Mass production and 3-D printing of graphene may enable the scaling up of production that would be needed for open source to help develop these materials.
“The open-source model paved the way for significant advancements in the fields of software and programming, and has positively affected industries such as medicine, engineering and even fashion, among others. The success of open-source methods brings to light the potential for its implementation in other areas.
For instance, advanced raw materials under development—such as the 2-D wonder material graphene—could greatly benefit from the widespread experimentation of open-source use.
In its current state, graphene is primarily researched by scientists in universities and labs, but by making graphene a material that is open to be improved upon by anyone, we might see the fulfilment of the potential that the nanomaterial has been hailed for since its discovery.
The benefits of open-source and what it can do for materials like graphene
The collaborative nature of open-source coding has significantly boosted our software capabilities in a short span of time. Open-sourcing allows companies to avoid starting from scratch by using already existing softwares and modifying them for their own purposes. This saves time and resources and gives companies more room to experiment and accelerate their advancements.
Open-source methods help achieve a broader scope of innovation, since the people researching and tinkering are not limited to the professionals in the lab, but can now include hobbyists or aspiring scientists looking to get more involved.
This level of experimentation could take emerging materials like graphene beyond their current limits. Graphene’s capabilities are staggering—it is essentially two-dimensional, flexible, 200 times stronger than steel, conducts heat 10 times better than copper, and conducts electricity 250 times better than silicon. Its abilities are far-reaching and extremely potent, making graphene applications nearly endless.
As it stands, graphene research is limited to a select few technology companies. Samsung, for instance, has the most graphene patents to date. Otherwise, most of graphene research is done in university labs.
In the same way that open-sourcing has built up software and related technologies, open-sourcing could also viably allow a wider range of individuals and communities to help unlock graphene’s unrealised potential.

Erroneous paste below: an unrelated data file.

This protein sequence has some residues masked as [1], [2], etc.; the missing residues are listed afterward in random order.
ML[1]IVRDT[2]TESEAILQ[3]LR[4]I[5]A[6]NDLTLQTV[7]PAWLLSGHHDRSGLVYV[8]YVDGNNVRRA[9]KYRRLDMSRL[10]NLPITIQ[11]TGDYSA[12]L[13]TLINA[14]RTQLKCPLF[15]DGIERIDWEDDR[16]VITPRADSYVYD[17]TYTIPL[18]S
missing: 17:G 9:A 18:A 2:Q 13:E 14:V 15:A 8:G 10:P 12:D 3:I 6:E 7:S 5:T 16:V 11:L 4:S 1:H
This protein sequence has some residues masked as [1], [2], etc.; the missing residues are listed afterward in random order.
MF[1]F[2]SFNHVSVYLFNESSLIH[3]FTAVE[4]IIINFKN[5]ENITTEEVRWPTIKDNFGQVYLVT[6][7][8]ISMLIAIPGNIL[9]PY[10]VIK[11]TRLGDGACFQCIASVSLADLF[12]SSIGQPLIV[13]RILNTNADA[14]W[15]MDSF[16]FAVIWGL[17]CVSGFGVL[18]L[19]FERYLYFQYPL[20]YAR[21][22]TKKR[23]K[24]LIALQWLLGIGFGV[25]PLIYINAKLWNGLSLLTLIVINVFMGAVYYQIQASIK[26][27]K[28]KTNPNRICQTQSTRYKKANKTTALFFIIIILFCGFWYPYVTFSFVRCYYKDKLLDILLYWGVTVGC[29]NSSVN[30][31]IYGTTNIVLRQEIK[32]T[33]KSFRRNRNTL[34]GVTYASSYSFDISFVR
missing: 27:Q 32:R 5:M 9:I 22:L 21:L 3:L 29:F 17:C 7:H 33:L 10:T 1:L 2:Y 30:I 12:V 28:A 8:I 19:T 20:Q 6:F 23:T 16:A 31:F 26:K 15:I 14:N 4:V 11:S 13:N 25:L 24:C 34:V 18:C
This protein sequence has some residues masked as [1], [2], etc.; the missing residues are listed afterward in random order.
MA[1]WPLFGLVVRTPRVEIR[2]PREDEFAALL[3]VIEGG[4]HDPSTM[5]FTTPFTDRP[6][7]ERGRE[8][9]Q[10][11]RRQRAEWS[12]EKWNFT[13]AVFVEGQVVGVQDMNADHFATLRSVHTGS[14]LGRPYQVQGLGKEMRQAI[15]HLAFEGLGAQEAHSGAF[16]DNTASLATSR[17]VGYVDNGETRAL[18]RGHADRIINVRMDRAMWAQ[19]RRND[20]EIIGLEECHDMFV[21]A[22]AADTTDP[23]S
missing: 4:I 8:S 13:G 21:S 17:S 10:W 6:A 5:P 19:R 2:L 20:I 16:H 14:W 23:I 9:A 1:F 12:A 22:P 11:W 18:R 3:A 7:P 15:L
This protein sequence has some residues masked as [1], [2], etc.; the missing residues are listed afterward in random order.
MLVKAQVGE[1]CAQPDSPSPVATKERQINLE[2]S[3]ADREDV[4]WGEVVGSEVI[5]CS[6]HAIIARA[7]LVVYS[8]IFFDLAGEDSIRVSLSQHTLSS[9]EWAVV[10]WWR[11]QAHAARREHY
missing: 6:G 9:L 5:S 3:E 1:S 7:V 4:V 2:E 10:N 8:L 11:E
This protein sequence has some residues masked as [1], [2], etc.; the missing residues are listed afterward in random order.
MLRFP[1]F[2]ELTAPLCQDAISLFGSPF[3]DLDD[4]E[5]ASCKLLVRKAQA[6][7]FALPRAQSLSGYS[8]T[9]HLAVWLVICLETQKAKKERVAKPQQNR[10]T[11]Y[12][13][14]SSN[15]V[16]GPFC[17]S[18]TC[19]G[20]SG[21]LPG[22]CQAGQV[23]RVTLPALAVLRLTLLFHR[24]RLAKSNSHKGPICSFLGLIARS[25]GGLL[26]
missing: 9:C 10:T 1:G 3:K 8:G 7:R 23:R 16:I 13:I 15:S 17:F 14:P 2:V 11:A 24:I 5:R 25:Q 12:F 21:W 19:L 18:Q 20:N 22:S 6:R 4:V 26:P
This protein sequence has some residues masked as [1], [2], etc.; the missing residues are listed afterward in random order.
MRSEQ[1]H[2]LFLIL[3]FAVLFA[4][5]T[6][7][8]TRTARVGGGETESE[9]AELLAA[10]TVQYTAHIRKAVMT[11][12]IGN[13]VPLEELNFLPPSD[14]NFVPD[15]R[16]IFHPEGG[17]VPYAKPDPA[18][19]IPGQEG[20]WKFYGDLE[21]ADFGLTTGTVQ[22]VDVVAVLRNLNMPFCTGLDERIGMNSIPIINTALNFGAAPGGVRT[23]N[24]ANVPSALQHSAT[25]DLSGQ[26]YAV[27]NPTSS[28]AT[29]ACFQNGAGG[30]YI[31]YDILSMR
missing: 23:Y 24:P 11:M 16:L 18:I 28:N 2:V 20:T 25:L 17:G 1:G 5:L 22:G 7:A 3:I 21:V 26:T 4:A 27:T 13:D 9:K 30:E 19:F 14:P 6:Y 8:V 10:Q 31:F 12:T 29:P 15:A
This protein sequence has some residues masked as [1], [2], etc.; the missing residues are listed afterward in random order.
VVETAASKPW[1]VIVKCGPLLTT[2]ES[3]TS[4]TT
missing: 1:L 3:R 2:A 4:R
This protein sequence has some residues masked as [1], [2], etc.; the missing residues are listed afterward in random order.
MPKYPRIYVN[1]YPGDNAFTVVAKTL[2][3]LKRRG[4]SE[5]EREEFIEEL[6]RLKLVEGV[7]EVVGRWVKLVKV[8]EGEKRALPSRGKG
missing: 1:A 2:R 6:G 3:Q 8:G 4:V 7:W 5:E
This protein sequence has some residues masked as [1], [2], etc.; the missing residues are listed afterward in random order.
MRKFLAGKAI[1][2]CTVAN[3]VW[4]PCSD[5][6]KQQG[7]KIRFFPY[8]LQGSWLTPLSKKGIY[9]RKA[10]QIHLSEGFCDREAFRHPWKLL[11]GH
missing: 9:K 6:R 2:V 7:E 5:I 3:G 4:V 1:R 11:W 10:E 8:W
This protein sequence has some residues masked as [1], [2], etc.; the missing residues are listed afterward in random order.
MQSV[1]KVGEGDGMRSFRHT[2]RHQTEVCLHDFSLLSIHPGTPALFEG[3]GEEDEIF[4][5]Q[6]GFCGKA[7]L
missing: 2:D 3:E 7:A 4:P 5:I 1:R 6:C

Limitations of open-source for materials
Materials like graphene are fundamentally different from software in that they are physical resources. Since graphene’s discovery, quantity has been a serious issue preventing the material from seeing widespread use. Natural reserves of graphene are few and far between, and while scientists have discovered ways to produce graphene, the methods have proved unscalable.
And how would the average user even experiment with such a material? For those who don’t have the same equipment researchers do, how can they go about tinkering with graphene? In order for raw materials like graphene to become open-source, a solution for these two problems must be found.”
However, the solutions may be closer at hand than you might think. Recently, MIT researchers discovered a potentially scalable way to mass-produce graphene. They utilize an industrial manufacturing process known as a roll-to-roll method, combined with a chemical vapor deposition (a common way for researchers to create graphene).”
Read full article over here Could the Open-Source Model Help Us Develop Advanced Sustainable Materials?
Source: Triple Pundit by Don Basile
Image: A researcher experiments with the advanced nanomaterial graphene.
Update: Techcrunch published Graphene as an open-source material the same story by Don Basile on June 13.